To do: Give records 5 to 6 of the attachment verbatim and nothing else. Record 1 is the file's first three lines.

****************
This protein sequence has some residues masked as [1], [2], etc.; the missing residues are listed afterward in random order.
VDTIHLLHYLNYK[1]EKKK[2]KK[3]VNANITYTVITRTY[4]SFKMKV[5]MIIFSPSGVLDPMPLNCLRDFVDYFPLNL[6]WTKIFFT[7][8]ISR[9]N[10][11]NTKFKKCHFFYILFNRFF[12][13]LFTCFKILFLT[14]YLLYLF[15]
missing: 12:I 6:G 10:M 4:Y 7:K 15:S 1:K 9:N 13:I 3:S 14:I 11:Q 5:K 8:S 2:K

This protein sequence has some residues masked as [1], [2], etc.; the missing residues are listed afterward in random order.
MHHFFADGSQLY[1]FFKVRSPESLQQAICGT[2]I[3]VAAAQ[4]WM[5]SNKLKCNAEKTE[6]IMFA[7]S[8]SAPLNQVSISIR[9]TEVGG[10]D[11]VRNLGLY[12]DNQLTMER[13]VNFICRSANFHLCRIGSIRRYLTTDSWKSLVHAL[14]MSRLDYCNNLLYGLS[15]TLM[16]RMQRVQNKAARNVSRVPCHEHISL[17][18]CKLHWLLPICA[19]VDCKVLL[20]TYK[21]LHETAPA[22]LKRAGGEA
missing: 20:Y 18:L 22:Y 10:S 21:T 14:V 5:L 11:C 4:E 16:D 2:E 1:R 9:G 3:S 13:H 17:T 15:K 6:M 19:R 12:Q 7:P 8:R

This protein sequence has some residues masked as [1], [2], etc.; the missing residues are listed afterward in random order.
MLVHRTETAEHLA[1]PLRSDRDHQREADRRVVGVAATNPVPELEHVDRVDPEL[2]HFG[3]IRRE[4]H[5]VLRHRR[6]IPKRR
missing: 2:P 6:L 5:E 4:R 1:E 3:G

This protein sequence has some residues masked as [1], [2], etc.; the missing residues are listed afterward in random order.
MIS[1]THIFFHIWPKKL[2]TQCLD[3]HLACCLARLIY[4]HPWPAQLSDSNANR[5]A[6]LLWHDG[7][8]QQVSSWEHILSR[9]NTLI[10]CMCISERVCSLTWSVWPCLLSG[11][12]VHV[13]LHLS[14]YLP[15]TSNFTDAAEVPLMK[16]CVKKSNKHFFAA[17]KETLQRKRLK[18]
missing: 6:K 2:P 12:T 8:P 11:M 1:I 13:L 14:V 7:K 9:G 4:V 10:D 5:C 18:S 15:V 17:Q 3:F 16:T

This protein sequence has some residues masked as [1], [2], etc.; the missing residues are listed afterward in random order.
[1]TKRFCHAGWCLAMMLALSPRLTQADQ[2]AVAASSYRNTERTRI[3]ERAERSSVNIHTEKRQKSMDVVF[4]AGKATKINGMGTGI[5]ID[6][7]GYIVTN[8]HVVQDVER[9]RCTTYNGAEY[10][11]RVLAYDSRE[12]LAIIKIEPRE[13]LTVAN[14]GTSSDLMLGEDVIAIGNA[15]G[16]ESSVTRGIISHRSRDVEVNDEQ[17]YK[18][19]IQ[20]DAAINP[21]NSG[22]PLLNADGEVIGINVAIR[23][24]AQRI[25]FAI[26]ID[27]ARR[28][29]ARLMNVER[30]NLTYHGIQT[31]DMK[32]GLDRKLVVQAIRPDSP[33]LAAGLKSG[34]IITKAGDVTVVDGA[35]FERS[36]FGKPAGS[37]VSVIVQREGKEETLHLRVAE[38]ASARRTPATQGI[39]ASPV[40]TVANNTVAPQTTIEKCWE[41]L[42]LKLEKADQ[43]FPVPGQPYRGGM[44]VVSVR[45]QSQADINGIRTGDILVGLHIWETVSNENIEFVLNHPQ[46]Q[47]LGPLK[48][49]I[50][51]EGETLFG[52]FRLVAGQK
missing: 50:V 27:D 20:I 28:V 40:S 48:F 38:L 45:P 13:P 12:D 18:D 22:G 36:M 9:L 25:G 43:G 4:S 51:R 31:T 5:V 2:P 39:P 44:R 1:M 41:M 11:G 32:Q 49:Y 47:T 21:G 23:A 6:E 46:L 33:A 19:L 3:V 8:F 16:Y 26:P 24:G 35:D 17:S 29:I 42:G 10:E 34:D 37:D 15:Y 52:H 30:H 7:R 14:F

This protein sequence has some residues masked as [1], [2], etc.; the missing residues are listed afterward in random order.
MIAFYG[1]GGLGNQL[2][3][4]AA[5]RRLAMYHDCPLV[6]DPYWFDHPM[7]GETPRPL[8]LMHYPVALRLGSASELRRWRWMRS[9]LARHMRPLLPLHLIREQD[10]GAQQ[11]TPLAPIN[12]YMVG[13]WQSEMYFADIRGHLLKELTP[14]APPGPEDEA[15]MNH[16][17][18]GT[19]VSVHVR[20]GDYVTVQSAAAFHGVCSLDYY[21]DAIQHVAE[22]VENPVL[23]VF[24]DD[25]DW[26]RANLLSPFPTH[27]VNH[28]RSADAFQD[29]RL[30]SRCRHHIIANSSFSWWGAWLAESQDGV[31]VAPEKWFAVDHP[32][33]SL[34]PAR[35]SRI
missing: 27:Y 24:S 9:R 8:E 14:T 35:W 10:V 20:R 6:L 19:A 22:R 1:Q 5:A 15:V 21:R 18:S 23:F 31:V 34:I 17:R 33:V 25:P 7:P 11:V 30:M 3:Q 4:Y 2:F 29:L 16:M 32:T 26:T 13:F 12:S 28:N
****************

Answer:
This protein sequence has some residues masked as [1], [2], etc.; the missing residues are listed afterward in random order.
[1]TKRFCHAGWCLAMMLALSPRLTQADQ[2]AVAASSYRNTERTRI[3]ERAERSSVNIHTEKRQKSMDVVF[4]AGKATKINGMGTGI[5]ID[6][7]GYIVTN[8]HVVQDVER[9]RCTTYNGAEY[10][11]RVLAYDSRE[12]LAIIKIEPRE[13]LTVAN[14]GTSSDLMLGEDVIAIGNA[15]G[16]ESSVTRGIISHRSRDVEVNDEQ[17]YK[18][19]IQ[20]DAAINP[21]NSG[22]PLLNADGEVIGINVAIR[23][24]AQRI[25]FAI[26]ID[27]ARR[28][29]ARLMNVER[30]NLTYHGIQT[31]DMK[32]GLDRKLVVQAIRPDSP[33]LAAGLKSG[34]IITKAGDVTVVDGA[35]FERS[36]FGKPAGS[37]VSVIVQREGKEETLHLRVAE[38]ASARRTPATQGI[39]ASPV[40]TVANNTVAPQTTIEKCWE[41]L[42]LKLEKADQ[43]FPVPGQPYRGGM[44]VVSVR[45]QSQADINGIRTGDILVGLHIWETVSNENIEFVLNHPQ[46]Q[47]LGPLK[48][49]I[50][51]EGETLFG[52]FRLVAGQK
missing: 50:V 27:D 20:I 28:V 40:S 48:F 38:L 45:P 13:P 12:D 18:D 22:G 36:M 9:L 25:G 43:G 4:S 51:R 31:T 5:V 2:P 39:P 44:R 1:M 41:M 11:G 32:Q 49:Y 47:T 21:G 23:A 6:E 46:L 33:A 19:L 3:V 8:F 16:Y 26:P 24:G 35:D 17:S 29:I 42:G 10:E 34:D 37:D 15:Y 52:H 30:H 7:R 14:F

This protein sequence has some residues masked as [1], [2], etc.; the missing residues are listed afterward in random order.
MIAFYG[1]GGLGNQL[2][3][4]AA[5]RRLAMYHDCPLV[6]DPYWFDHPM[7]GETPRPL[8]LMHYPVALRLGSASELRRWRWMRS[9]LARHMRPLLPLHLIREQD[10]GAQQ[11]TPLAPIN[12]YMVG[13]WQSEMYFADIRGHLLKELTP[14]APPGPEDEA[15]MNH[16][17][18]GT[19]VSVHVR[20]GDYVTVQSAAAFHGVCSLDYY[21]DAIQHVAE[22]VENPVL[23]VF[24]DD[25]DW[26]RANLLSPFPTH[27]VNH[28]RSADAFQD[29]RL[30]SRCRHHIIANSSFSWWGAWLAESQDGV[31]VAPEKWFAVDHP[32][33]SL[34]PAR[35]SRI
missing: 27:Y 24:S 9:R 8:E 14:T 35:W 10:V 20:R 6:L 19:A 22:R 1:Q 5:A 15:V 21:R 18:S 23:F 31:V 34:I 17:R 33:V 25:P 7:P 11:V 30:M 3:Q 4:Y 2:F 29:L 16:M 32:T 26:T 13:F 12:S 28:N